6. Make an exit. Now it’s time for the floor. Shake out your rug or bath mat to fluff it up so it looks recently vacuumed. Next, with a dampened paper towel, wipe the corners of the room, where most of the hair and dust collects. And don’t forget to take the plastic bag with you when you leave!

Parenting Tips to Help Families Cope During COVID-19

covid parenting

Parenting in the age of coronavirus is adding significant strain to the workload of many parents as they now juggle online schooling for their children, working from home, unemployment and financial strains, social distancing guidelines, and simply trying to keep their family happy and safe. While spending additional time at home with family can be positive in many ways, it can also cause additional stress.

It is important to take care of yourself! Make time to exercise, eat healthily, relax when you can, and get plenty of sleep so you can be the best parent you can be. Children need adults’ love, support, and attention during difficult times. Listen to their concerns by giving them extra time and attention. Also, keep in mind that children may respond to stress in different ways depending on their age and personality. Your child may become more clingy, anxious, withdrawn, angry, agitated, or even experience bed-wetting.

Try to calm them by providing simple facts. Explain to them what is going on and give them clear information about how to reduce their risk of being infected by COVID-19 in words that they can understand depending on their age. Filter out overwhelming and confusing information that may frighten them.

Maintain regular routines and schedules like meal and bedtimes as much as possible, while creating additional routines as needed for new activities like online school or learning from home. Children, feel safer and more confident when they know what is expected and when changes occur in the context of routines they are already familiar with and comfortable with.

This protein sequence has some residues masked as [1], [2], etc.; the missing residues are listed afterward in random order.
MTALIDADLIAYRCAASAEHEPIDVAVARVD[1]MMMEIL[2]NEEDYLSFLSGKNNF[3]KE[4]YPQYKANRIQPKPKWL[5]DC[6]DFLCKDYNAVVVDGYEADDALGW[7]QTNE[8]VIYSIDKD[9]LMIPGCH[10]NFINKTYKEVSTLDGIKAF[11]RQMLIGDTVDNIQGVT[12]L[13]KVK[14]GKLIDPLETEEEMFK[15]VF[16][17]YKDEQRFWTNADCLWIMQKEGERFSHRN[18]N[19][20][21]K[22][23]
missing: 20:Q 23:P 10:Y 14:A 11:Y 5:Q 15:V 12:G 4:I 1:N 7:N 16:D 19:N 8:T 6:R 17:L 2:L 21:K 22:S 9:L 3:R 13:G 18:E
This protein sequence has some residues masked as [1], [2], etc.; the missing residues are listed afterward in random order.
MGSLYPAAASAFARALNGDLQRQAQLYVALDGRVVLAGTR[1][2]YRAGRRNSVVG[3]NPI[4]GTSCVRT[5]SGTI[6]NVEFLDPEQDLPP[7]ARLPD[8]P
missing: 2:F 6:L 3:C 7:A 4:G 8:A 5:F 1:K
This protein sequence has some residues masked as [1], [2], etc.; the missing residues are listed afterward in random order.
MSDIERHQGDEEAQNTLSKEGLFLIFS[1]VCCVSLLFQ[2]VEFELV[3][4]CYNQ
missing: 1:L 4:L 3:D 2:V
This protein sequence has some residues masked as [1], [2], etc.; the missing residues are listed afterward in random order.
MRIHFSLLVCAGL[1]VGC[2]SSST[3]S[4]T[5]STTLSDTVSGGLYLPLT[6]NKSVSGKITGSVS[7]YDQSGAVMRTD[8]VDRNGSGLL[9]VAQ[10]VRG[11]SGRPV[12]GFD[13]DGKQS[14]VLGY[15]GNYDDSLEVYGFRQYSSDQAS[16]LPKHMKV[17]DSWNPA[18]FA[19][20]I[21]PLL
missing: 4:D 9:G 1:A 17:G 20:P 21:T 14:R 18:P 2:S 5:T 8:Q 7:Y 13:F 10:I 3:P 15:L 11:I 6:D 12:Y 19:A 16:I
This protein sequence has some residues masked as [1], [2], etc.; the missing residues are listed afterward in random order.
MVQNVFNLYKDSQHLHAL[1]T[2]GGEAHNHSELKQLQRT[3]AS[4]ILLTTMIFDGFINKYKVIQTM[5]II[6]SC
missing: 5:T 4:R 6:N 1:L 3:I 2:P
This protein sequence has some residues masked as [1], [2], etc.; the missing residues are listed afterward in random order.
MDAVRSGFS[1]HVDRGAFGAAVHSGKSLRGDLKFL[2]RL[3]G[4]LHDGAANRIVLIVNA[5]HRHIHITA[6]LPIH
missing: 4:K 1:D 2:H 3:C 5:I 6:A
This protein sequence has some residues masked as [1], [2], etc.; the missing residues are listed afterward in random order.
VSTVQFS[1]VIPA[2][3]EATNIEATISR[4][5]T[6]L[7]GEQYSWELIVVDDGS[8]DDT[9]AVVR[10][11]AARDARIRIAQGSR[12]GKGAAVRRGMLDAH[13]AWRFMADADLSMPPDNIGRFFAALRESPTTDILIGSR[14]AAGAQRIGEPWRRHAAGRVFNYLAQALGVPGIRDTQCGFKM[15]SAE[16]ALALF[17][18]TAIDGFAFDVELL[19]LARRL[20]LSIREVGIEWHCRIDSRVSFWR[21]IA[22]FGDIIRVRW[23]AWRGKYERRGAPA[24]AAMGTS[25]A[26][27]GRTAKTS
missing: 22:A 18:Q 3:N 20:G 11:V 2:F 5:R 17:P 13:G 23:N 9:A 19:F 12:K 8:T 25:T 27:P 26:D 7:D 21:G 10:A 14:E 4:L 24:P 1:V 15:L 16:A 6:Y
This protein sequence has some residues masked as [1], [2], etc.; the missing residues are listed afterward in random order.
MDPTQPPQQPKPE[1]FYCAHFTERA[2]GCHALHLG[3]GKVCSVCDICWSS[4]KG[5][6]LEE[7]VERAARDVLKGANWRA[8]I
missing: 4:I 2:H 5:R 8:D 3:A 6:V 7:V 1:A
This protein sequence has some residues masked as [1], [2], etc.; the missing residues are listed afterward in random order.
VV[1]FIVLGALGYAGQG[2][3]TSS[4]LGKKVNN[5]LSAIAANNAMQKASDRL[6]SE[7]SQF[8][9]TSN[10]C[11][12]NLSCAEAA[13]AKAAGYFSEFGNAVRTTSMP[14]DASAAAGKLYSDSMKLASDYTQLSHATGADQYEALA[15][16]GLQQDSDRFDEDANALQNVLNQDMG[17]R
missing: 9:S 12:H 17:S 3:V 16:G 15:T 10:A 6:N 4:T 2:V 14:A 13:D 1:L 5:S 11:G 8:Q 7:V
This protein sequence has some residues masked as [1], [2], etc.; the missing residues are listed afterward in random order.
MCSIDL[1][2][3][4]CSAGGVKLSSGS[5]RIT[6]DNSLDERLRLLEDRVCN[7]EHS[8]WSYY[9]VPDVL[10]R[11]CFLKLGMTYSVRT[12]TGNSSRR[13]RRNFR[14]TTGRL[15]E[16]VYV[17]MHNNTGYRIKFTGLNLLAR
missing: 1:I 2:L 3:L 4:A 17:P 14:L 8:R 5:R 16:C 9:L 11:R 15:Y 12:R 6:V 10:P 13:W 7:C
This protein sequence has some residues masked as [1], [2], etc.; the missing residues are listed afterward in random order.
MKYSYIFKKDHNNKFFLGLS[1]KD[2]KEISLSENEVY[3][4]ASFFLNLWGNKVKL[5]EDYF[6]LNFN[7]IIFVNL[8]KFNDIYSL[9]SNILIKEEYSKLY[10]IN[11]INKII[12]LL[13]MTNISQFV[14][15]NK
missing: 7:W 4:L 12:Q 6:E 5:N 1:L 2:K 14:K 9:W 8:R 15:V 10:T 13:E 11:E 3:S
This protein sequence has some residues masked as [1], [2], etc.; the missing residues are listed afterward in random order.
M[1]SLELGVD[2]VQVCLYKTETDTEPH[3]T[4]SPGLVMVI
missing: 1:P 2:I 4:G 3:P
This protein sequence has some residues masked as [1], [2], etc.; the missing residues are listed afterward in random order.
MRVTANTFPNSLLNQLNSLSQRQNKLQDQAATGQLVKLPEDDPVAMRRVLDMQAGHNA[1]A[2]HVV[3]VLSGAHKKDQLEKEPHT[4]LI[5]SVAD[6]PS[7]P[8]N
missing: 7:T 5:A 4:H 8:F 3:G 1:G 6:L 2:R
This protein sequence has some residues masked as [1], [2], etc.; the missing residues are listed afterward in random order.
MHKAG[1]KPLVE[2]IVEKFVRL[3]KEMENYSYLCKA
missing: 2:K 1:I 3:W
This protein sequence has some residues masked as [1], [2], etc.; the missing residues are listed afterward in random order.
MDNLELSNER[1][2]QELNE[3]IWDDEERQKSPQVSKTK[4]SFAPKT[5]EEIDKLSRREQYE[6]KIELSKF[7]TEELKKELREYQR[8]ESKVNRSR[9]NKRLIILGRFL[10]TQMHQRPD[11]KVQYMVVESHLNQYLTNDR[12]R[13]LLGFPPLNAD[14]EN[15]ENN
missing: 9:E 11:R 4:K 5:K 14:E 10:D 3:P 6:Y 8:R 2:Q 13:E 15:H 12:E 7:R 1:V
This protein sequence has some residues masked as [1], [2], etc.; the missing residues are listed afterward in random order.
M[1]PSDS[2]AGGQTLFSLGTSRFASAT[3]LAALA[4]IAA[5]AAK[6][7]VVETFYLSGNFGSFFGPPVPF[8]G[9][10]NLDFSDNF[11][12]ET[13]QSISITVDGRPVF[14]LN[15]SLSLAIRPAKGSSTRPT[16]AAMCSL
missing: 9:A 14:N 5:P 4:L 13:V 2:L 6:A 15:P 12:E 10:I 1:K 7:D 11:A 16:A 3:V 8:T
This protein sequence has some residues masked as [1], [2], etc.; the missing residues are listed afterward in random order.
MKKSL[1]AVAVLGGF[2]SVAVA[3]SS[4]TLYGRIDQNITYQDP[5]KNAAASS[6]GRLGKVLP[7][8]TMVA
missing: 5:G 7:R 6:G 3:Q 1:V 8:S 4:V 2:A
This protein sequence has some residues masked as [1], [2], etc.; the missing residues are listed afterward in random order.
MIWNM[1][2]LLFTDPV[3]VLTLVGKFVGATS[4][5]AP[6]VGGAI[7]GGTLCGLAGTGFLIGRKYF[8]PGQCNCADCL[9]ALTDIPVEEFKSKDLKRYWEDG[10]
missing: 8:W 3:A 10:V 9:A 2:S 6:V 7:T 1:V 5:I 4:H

Physical activity and exercise are also excellent ways for families to reduce stress and stay healthy. Make time to get some fresh air, have a picnic, do some simple stretching exercises, or just play. Likewise, find time to do simple indoor activities together such as puzzles, games, art projects, reading books, making calls to check on family or friends, or cooking dinner together.

Keep reassuring them and let them know how much you love them!

Check out these additional OSU Extension resources to learn more tips to help you parent during COVID-19. 
Parenting through the COVID-19 Pandemic | Help children cope with stress about COVID-19

Parenting Infants & Toddlers through the COVID-19 Pandemic 

How Parents Can Help School-Aged (4-12) Children Through the COVID-19 Pandemic

Parenting Teens during the Coronavirus Pandemic

Coronavirus Resources

QuickTip Tuesday: Quick Yogurt Parfait


My husband always makes breakfast on Sunday mornings, and we usually have something really great! This week he made breakfast burritos with scrambled eggs, sausage, and refried beans and we had little yogurt parfaits on the side. They were so good and here’s how to make the one he made:

Ingredients for one parfait:

4 vanilla wafer cookies, crushed
1/4 banana, diced
1/4 C strawberries, diced
1/4 C blueberries
1/4 C plain greek yogurt
a dollop whipped cream (optional)

Spoon cookie crumbs in the bottom of your parfait cup (or any small bowl, really). Plop your yogurt right on top of the cookies. Mix blueberries, bananas, and strawberries together and spoon on top of the yogurt. Top with a dollop of whipped cream (optional).

You get a serving of fruit and half a serving of dairy right in this delicious little bowl. The cookies add a nice contrasting texture and the whipped cream adds just a touch of sweetness. Try it soon!